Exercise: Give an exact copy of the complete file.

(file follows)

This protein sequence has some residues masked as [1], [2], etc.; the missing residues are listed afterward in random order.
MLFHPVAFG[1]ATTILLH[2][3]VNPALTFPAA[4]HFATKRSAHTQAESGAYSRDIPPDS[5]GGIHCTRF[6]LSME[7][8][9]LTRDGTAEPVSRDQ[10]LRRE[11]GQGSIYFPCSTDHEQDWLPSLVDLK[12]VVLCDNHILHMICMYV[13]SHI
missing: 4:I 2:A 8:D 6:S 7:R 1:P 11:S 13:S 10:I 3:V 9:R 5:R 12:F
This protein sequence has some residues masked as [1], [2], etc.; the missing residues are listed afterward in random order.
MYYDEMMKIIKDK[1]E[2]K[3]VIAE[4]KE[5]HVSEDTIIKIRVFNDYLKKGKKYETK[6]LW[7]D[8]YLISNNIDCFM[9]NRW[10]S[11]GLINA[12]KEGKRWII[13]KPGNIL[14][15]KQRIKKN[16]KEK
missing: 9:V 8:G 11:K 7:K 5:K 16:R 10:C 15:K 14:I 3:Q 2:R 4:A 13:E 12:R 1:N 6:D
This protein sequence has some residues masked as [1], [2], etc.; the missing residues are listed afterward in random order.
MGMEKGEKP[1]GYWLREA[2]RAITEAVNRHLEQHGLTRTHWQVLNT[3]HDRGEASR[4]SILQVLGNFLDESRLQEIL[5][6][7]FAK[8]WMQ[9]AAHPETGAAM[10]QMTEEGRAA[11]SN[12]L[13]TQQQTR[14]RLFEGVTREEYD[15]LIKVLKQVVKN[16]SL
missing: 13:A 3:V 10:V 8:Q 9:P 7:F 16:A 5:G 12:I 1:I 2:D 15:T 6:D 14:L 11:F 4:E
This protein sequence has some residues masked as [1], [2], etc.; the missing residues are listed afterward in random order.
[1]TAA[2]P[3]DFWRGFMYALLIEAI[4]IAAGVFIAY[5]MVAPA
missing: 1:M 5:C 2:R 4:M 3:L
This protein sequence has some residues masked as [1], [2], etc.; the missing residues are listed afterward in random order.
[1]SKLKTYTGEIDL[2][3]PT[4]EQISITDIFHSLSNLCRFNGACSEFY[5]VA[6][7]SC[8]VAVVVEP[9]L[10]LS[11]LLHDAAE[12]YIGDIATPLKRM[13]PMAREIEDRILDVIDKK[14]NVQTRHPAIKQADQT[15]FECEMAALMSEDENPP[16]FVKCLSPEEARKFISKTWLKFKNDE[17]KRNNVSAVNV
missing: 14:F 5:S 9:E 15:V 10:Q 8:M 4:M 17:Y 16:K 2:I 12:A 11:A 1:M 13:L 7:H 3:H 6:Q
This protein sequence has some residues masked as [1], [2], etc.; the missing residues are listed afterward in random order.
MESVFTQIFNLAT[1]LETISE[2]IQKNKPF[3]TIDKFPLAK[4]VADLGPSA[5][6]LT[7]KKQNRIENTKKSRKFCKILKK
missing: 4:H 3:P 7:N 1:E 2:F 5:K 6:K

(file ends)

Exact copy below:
This protein sequence has some residues masked as [1], [2], etc.; the missing residues are listed afterward in random order.
MLFHPVAFG[1]ATTILLH[2][3]VNPALTFPAA[4]HFATKRSAHTQAESGAYSRDIPPDS[5]GGIHCTRF[6]LSME[7][8][9]LTRDGTAEPVSRDQ[10]LRRE[11]GQGSIYFPCSTDHEQDWLPSLVDLK[12]VVLCDNHILHMICMYV[13]SHI
missing: 4:I 2:A 8:D 6:S 7:R 1:P 11:S 13:S 10:I 3:V 9:R 5:R 12:F
This protein sequence has some residues masked as [1], [2], etc.; the missing residues are listed afterward in random order.
MYYDEMMKIIKDK[1]E[2]K[3]VIAE[4]KE[5]HVSEDTIIKIRVFNDYLKKGKKYETK[6]LW[7]D[8]YLISNNIDCFM[9]NRW[10]S[11]GLINA[12]KEGKRWII[13]KPGNIL[14][15]KQRIKKN[16]KEK
missing: 9:V 8:G 11:K 7:K 5:K 16:R 10:C 15:K 14:I 3:Q 2:R 4:A 13:E 12:R 1:N 6:D
This protein sequence has some residues masked as [1], [2], etc.; the missing residues are listed afterward in random order.
MGMEKGEKP[1]GYWLREA[2]RAITEAVNRHLEQHGLTRTHWQVLNT[3]HDRGEASR[4]SILQVLGNFLDESRLQEIL[5][6][7]FAK[8]WMQ[9]AAHPETGAAM[10]QMTEEGRAA[11]SN[12]L[13]TQQQTR[14]RLFEGVTREEYD[15]LIKVLKQVVKN[16]SL
missing: 13:A 3:V 10:V 8:Q 9:P 7:F 16:A 5:G 12:I 1:I 2:D 15:T 6:D 14:L 11:F 4:E
This protein sequence has some residues masked as [1], [2], etc.; the missing residues are listed afterward in random order.
[1]TAA[2]P[3]DFWRGFMYALLIEAI[4]IAAGVFIAY[5]MVAPA
missing: 1:M 5:C 2:R 4:M 3:L
This protein sequence has some residues masked as [1], [2], etc.; the missing residues are listed afterward in random order.
[1]SKLKTYTGEIDL[2][3]PT[4]EQISITDIFHSLSNLCRFNGACSEFY[5]VA[6][7]SC[8]VAVVVEP[9]L[10]LS[11]LLHDAAE[12]YIGDIATPLKRM[13]PMAREIEDRILDVIDKK[14]NVQTRHPAIKQADQT[15]FECEMAALMSEDENPP[16]FVKCLSPEEARKFISKTWLKFKNDE[17]KRNNVSAVNV
missing: 14:F 5:S 9:E 15:V 10:Q 8:M 4:M 17:Y 16:K 2:I 12:A 11:A 1:M 13:L 7:H 3:H 6:Q
This protein sequence has some residues masked as [1], [2], etc.; the missing residues are listed afterward in random order.
MESVFTQIFNLAT[1]LETISE[2]IQKNKPF[3]TIDKFPLAK[4]VADLGPSA[5][6]LT[7]KKQNRIENTKKSRKFCKILKK
missing: 4:H 3:P 7:N 1:E 2:F 5:K 6:K